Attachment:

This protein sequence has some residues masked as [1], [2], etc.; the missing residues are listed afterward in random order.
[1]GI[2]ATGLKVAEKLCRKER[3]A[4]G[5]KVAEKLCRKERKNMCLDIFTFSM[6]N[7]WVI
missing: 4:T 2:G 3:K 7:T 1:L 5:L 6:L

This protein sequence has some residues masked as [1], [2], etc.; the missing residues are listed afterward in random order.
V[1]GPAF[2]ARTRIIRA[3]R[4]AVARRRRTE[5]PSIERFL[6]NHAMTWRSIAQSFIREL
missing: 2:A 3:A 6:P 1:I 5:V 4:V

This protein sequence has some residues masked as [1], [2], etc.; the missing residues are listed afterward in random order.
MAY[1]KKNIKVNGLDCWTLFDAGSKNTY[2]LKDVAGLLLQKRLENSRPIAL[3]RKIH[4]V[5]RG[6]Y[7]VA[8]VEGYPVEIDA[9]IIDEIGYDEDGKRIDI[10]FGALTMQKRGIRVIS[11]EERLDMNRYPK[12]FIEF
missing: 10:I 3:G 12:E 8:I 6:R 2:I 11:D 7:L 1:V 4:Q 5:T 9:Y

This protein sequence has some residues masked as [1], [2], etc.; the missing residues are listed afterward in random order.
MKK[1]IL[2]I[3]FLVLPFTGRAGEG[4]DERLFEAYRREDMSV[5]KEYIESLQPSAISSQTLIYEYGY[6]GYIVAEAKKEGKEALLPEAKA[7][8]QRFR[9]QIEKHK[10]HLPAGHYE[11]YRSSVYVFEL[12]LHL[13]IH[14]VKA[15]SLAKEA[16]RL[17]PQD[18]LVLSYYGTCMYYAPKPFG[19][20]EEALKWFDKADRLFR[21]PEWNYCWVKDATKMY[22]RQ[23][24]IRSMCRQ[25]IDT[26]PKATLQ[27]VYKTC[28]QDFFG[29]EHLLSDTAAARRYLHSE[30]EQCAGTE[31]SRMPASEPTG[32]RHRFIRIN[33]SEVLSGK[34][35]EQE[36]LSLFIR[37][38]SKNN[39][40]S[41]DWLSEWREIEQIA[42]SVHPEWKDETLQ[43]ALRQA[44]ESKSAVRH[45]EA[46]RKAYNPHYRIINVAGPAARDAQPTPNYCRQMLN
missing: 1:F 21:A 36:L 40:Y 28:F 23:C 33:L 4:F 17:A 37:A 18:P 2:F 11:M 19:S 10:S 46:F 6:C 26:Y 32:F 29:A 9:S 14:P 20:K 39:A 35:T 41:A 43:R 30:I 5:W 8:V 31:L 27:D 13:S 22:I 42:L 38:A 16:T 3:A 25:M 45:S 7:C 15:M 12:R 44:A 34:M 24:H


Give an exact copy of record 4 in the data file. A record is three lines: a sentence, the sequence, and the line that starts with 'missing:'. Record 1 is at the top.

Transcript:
This protein sequence has some residues masked as [1], [2], etc.; the missing residues are listed afterward in random order.
MKK[1]IL[2]I[3]FLVLPFTGRAGEG[4]DERLFEAYRREDMSV[5]KEYIESLQPSAISSQTLIYEYGY[6]GYIVAEAKKEGKEALLPEAKA[7][8]QRFR[9]QIEKHK[10]HLPAGHYE[11]YRSSVYVFEL[12]LHL[13]IH[14]VKA[15]SLAKEA[16]RL[17]PQD[18]LVLSYYGTCMYYAPKPFG[19][20]EEALKWFDKADRLFR[21]PEWNYCWVKDATKMY[22]RQ[23][24]IRSMCRQ[25]IDT[26]PKATLQ[27]VYKTC[28]QDFFG[29]EHLLSDTAAARRYLHSE[30]EQCAGTE[31]SRMPASEPTG[32]RHRFIRIN[33]SEVLSGK[34][35]EQE[36]LSLFIR[37][38]SKNN[39][40]S[41]DWLSEWREIEQIA[42]SVHPEWKDETLQ[43]ALRQA[44]ESKSAVRH[45]EA[46]RKAYNPHYRIINVAGPAARDAQPTPNYCRQMLN
missing: 1:F 21:A 36:L 40:Y 28:F 23:C 33:L 4:F 17:A 37:A 18:P 2:F 11:M 19:S 10:S 46:F 6:C 26:Y 32:F 29:A 9:S 14:P 20:K 39:A 35:T 41:A 43:R 30:I 5:W 8:V 31:L 27:D 13:S 22:I 42:L 38:A 16:T 3:A 25:M 45:S 7:C 15:M 12:R 44:A 34:M 24:H